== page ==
The Colonial Homes of Philadelphia and Its Neighbourhood

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Page 14 - God bringeth thee into a good land, a land of brooks of water, of fountains and depths that spring out of valleys and hills...
Page 55 - Powel's with and many others; a most sinful feast again! everything which could delight the eye or allure the taste; curds and creams, jellies, sweetmeats of various sorts, twenty sorts of tarts, fools, trifles, floating islands, whipped sillibub &c., &c. Parmesan cheese, punch, wine, porter, beer, etc.
Page 132 - I drew up required that every member, in his turn, should produce one or more queries on any point of Morals, Politics, or Natural Philosophy, to be discussed by the company ; and once in three months produce and read an essay of his own writing, on any subject he pleased.
Page 170 - During noon, in place of the usual games of amusement he has the boys employed in throwing up redoubts, skirmishing, etc. I must be candid with you brother Isaac — unless Anthony pays more attention to his books, I shall be under the painful necessity of dismissing him from the school.
Page 282 - I assure you, sir," writes he, "it is a matter of astonishment to every part of the continent to hear that Pennsylvania, the most opulent and populous of all the States, has but twelve hundred militia in the field, at a time when the enemy are endeavoring to make themselves completely masters of, and to fix their quarters in, her capital.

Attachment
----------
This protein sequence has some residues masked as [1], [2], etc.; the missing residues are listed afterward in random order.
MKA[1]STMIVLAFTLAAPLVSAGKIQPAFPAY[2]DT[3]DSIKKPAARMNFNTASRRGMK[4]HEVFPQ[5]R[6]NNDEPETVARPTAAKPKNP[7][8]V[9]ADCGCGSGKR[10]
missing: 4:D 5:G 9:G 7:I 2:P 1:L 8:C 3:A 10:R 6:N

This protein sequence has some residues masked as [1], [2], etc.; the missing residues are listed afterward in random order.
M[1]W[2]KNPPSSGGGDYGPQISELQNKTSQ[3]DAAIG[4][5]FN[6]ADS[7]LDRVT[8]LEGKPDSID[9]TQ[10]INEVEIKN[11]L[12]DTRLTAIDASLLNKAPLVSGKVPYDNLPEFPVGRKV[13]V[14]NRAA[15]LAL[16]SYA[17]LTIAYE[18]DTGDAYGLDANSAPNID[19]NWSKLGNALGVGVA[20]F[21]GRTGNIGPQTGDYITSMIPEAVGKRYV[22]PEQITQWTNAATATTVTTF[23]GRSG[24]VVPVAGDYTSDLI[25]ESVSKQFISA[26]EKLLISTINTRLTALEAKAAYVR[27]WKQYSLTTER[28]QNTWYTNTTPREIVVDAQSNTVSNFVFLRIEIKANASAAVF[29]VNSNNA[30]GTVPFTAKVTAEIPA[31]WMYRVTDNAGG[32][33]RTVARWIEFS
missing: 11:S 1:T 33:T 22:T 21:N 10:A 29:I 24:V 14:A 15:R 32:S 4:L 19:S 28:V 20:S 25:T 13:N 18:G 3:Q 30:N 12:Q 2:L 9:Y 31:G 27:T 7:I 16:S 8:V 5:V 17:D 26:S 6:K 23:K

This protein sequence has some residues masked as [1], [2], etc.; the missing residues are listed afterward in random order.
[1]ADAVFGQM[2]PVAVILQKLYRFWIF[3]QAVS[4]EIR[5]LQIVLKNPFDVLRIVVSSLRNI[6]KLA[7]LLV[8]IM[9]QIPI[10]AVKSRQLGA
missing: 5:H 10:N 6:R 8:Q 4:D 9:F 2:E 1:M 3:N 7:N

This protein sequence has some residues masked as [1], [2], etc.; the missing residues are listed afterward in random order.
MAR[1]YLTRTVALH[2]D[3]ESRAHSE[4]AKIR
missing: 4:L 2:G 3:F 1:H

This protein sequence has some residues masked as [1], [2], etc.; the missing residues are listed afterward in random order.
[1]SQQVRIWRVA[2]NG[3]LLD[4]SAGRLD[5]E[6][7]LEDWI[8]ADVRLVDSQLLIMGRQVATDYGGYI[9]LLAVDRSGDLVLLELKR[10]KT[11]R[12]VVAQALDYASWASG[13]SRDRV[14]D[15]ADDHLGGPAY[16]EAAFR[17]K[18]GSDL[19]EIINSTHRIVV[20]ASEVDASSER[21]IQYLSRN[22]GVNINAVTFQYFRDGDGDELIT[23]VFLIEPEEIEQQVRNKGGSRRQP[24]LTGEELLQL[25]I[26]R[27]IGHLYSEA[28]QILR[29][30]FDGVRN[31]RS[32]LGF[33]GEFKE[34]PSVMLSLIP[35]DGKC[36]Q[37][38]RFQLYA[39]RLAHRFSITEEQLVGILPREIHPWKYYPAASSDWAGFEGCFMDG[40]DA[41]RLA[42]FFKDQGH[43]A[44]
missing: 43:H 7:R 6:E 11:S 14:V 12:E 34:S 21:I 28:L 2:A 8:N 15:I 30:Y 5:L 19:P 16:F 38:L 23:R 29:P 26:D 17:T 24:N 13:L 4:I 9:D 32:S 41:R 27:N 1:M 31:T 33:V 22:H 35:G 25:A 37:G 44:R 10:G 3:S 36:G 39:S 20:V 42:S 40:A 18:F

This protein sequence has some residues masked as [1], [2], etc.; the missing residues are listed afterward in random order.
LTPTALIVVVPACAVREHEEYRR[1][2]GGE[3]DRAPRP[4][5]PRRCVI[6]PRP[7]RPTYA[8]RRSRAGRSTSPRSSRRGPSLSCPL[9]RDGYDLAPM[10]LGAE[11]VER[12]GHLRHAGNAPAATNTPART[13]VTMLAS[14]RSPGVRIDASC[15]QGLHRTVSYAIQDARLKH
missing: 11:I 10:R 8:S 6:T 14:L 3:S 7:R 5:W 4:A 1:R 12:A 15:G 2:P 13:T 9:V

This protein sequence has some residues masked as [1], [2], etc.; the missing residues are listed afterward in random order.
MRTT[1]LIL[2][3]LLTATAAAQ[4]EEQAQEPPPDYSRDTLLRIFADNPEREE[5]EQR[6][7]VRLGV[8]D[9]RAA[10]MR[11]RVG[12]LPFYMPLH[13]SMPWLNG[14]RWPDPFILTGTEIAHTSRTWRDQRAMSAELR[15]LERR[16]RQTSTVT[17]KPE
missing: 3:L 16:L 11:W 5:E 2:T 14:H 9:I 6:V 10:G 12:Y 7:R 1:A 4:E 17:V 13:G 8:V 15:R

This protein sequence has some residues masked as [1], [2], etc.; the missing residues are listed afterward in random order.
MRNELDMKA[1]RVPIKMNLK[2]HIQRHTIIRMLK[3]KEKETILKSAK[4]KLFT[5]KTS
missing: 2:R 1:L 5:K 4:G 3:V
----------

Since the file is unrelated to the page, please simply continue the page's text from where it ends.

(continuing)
Page 60 - The Philadelphia Contributionship for the Insurance of Houses from Loss by Fire.
Page 257 - Frenchman : their clothes were parti-coloured, and many of them were almost naked ; the best clad wore hunting shirts, large grey linen coats which were much used in Carolina. As to their military tactics, it will be sufficient to say that, for a regiment ranged in order of battle to move forward on the right of its line, it was necessary for the left to make a continued counter march.
Page 129 - But of all absurdities the ladies going about for money1 exceeded everything; they were so extremely importunate that people were obliged to give them something to get rid of them. Mrs. Beech [Bache] and the set with her, came to our door the morning after thee went, and turned back again. The reason she gave to a person who told me was that she did not chuse to face Mrs. S. or her daughters. "H[annah] Thompson, Mrs. [Robert] Morris, Mrs. [James] Wilson, and a number of very genteel women, paraded...
Page 189 - The more I see of it, the more I am convinced that it is one of the most beautiful and healthful situations I have .known, either in America or in England.
Page 64 - I partook of most excellent tea, and I should be even now still drinking it, I believe, if the Ambassador had not charitably notified me at the twelfth cup that I must put my spoon across it when I wished to finish with this sort of warm water. He said to me : it is almost as ill-bred to refuse a cup of tea when it is offered to you, as it would be indiscreet for the mistress of the house to propose a fresh one, when the ceremony of the spoon has notified her that we no longer wish to partake of...

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